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See more recipes in The Basics and The Classics
Classic Chocolate Mousse
in Diana's Recipe Book
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What is a Mousse?
A French term meaning "froth" or "foam," mousse is a rich, airy dish that can be either sweet or savory and hot or cold. Cold dessert mousses are usually made with fruit puree or a flavoring such as chocolate. Their fluffiness is due to the addition of whipped cream or beaten egg whites and they're often fortified with gelatin. Savory mousses can be made from meat, fish, shellfish, foie gras, cheese or even vegetables. Hot mousses usually get their light texture from the addition of beaten egg whites. They're generally baked in a water bath to prevent the mixture from curdling.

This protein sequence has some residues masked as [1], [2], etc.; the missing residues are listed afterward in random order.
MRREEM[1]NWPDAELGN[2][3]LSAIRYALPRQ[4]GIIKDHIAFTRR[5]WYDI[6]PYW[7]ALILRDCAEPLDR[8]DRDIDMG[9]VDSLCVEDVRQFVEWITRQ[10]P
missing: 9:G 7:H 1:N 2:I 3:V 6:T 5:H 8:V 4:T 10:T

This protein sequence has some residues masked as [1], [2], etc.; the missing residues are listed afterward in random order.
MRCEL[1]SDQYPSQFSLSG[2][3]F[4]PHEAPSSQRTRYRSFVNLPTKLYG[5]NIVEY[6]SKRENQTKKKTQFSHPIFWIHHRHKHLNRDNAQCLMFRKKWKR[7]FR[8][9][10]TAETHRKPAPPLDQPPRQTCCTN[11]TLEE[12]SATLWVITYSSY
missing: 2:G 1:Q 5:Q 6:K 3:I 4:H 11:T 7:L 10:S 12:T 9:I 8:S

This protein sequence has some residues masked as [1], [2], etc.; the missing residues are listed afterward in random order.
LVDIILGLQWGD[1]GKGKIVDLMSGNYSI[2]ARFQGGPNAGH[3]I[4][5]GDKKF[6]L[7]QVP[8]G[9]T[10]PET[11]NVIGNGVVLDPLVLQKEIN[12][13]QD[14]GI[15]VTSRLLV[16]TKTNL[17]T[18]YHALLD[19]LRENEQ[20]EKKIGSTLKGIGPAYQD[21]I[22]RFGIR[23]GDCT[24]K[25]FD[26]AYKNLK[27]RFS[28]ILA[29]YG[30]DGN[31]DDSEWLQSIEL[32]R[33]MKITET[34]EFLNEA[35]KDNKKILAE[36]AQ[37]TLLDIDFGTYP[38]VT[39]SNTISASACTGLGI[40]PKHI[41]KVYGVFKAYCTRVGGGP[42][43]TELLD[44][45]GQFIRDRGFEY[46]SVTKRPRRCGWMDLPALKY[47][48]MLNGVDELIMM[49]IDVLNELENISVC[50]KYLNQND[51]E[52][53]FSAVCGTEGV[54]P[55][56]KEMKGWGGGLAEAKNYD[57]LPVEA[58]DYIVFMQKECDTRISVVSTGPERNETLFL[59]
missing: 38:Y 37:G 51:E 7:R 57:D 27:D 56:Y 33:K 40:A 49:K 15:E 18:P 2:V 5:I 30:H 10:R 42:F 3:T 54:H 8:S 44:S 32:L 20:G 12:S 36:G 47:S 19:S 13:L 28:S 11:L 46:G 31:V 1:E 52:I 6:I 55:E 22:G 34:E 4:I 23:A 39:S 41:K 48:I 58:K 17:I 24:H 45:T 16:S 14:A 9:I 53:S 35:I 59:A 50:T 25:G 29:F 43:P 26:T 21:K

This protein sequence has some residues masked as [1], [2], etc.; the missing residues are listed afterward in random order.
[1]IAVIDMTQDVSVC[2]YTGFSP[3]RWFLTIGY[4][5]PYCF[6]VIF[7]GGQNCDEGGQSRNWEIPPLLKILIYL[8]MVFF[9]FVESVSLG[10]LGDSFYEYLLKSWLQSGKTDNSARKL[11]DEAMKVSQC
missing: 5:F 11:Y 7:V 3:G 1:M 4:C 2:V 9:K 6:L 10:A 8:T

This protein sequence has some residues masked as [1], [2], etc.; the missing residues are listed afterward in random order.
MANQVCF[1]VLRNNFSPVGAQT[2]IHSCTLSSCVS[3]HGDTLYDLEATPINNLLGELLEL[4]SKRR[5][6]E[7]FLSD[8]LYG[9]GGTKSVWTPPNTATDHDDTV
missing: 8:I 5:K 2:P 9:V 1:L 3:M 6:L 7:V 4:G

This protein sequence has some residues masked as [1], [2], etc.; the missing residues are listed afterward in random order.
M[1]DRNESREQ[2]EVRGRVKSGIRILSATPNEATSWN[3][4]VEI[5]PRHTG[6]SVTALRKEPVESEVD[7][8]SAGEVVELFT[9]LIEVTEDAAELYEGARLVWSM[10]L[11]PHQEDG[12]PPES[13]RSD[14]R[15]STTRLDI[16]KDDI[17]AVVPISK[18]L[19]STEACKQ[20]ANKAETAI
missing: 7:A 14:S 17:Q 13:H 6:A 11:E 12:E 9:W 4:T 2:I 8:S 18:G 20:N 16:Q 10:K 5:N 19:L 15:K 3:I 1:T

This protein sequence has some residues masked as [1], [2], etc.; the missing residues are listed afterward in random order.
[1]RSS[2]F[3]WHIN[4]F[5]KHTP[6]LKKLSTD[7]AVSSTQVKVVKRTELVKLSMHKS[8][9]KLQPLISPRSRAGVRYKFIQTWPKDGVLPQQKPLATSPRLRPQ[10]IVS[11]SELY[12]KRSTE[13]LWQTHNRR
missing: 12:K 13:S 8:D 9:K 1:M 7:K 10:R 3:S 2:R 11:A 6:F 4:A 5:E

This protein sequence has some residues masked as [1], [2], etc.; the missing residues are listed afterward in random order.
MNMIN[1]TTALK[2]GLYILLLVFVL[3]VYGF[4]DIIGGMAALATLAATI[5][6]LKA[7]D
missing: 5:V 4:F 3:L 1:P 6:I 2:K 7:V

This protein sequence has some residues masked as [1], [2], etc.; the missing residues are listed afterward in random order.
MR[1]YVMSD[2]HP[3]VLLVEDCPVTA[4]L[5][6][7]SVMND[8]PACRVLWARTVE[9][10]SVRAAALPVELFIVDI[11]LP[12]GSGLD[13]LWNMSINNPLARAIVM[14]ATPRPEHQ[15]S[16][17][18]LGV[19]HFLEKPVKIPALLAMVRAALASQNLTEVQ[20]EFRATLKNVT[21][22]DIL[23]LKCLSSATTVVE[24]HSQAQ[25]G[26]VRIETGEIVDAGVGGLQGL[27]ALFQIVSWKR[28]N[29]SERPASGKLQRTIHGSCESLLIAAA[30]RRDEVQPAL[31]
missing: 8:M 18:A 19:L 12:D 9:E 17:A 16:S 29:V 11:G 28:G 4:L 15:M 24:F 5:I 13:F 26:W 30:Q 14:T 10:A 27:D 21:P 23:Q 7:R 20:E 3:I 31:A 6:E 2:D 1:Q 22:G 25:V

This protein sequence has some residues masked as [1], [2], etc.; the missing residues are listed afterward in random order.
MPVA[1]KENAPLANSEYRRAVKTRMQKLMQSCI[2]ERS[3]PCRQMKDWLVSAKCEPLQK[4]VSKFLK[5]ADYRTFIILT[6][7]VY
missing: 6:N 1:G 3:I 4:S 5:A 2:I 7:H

Source: From The New Food Lover's Companion, Second Edition, by Sharon Tyler Herbst
This is the easiest and quickest chocolate mousse you'll ever make and it is so yummy! It has a dark chocolate color with a bittersweet chocolate taste for those of you who love their chocolate mousse deeply rich. Great for any occasion or make it when you need something special but quick.
1 quart (32 oz./4 cups/946mL/1 liter) heavy cream
14 ounces (397g) bittersweet chocolate, melted
Whip the cream to soft peaks and add about 1/3 of the melted chocolate. Fold gently with a rubber spatula. Mix the remaining chocolate into the whipped cream. Mix only until combined, as you will deflate the cream if you over mix. Place the mousse in a large pastry bag and pipe into decorative serving cups.
Makes 6-8 servings.
|Source: Jacques Torres|
|Date: May 22, 2007|